Approximately 12% of people in the United States have proteinuria (abnormal levels of protein lost in the urine), and African Americans and American Indians have higher risks of developing the condition than other groups. Researchers suspect that genetic variation likely accounts for part of their increased risks.
Amy Mottl, MD (University of North Carolina Kidney Center), and her colleagues looked to see if they could identify the genetic causes of American Indians' increased risk for proteinuria. They studied approximately 3,500 individuals from 13 American Indian tribes enrolled in the Strong Heart Family Study funded by the National Heart, Lung and Blood Institute. The investigators found multiple chromosomal regions that may possess genes that influence variation in proteinuria, especially in the setting of diabetes or hypertension.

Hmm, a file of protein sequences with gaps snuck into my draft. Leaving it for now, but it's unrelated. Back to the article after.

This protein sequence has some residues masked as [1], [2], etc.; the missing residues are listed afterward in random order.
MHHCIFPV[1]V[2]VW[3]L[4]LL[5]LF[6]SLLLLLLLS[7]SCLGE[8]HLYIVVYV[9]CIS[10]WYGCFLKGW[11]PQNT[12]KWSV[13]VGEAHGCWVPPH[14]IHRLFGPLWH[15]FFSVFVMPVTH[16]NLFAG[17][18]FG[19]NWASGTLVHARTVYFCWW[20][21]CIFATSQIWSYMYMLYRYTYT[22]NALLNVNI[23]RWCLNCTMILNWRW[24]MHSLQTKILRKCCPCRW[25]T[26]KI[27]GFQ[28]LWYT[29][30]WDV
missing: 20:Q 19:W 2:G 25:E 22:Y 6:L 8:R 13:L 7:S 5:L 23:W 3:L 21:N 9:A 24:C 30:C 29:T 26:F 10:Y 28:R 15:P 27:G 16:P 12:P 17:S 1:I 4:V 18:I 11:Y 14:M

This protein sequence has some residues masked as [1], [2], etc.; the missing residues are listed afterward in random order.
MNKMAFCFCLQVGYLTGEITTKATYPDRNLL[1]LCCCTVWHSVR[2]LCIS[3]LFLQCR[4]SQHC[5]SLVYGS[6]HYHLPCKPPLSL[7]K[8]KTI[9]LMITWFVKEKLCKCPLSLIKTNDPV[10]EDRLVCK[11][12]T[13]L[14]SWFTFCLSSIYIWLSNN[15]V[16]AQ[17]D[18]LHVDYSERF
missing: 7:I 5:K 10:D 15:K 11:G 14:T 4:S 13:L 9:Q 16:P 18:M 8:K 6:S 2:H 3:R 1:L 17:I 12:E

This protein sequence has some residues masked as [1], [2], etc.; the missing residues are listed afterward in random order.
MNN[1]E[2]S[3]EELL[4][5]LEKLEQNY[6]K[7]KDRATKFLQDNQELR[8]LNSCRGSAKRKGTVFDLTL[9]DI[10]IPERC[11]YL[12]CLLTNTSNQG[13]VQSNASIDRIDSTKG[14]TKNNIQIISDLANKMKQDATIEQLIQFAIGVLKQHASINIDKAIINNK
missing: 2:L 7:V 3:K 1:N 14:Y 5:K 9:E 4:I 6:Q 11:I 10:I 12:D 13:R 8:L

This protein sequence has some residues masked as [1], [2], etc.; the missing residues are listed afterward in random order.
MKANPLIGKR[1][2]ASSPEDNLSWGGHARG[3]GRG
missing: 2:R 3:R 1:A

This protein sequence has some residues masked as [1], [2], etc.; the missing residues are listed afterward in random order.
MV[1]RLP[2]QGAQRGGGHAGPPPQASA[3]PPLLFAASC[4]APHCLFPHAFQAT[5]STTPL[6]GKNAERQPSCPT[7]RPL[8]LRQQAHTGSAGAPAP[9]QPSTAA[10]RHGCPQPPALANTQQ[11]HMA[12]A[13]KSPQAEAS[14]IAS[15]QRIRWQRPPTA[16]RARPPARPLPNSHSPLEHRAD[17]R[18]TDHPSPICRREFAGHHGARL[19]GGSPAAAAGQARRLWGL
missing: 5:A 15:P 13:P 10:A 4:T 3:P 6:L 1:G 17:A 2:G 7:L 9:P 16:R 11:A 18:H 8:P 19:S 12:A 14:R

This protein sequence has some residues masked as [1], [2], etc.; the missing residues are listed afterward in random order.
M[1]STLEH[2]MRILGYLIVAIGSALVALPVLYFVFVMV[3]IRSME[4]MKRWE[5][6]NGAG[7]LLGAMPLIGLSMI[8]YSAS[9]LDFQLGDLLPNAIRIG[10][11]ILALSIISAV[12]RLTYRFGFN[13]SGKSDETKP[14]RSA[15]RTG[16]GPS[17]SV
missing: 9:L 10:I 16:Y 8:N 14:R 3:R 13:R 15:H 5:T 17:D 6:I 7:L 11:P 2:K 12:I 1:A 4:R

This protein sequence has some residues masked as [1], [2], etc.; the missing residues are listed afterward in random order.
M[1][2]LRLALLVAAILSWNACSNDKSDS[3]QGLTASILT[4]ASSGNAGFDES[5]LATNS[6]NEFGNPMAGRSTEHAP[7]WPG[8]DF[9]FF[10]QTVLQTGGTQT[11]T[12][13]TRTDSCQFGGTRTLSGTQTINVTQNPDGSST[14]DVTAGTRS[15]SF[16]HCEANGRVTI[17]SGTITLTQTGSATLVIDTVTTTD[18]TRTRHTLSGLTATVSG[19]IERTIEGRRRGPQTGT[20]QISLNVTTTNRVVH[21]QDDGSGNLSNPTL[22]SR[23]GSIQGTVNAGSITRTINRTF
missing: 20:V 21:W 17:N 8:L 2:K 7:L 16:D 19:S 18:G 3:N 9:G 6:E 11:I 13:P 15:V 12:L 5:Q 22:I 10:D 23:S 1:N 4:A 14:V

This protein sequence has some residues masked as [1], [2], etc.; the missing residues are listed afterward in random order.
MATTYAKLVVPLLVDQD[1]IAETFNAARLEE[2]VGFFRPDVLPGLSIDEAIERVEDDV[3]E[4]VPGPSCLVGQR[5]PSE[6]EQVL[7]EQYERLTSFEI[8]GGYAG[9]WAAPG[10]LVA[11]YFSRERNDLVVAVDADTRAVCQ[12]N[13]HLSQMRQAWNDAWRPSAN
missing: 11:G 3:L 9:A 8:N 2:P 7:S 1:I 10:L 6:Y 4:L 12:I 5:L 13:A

The study's findings are preliminary and additional research is needed to determine which genes influence one's proteinuria risk. "Further exploration of the candidate genes underlying the chromosomes implicated in our study is warranted," the authors wrote. This could lead to a better understanding of how proteinuria arises and to the development of new strategies for prevention and treatment.
While this study focused on American Indians, its findings likely apply to the general population as well, where the prevalence of proteinuria is rising.
The authors report no financial disclosures.
Article: Amy K. Mottl , Suma Vupputuri, Shelley A. Cole, Laura Almasy, Harald H.H. Göring, Vincent P. Diego, Sandra Laston, Nawar Shara, Elisa T. Lee, Lyle G. Best, Richard R. Fabsitz, Jean W. MacCluer, Jason G. Umans, and Kari E. North, 'Linkage Analysis of Albuminuria', J. Am. Soc. Nephrol., first published on April 15, 2009 as doi: doi:10.1681/ASN.2008080895
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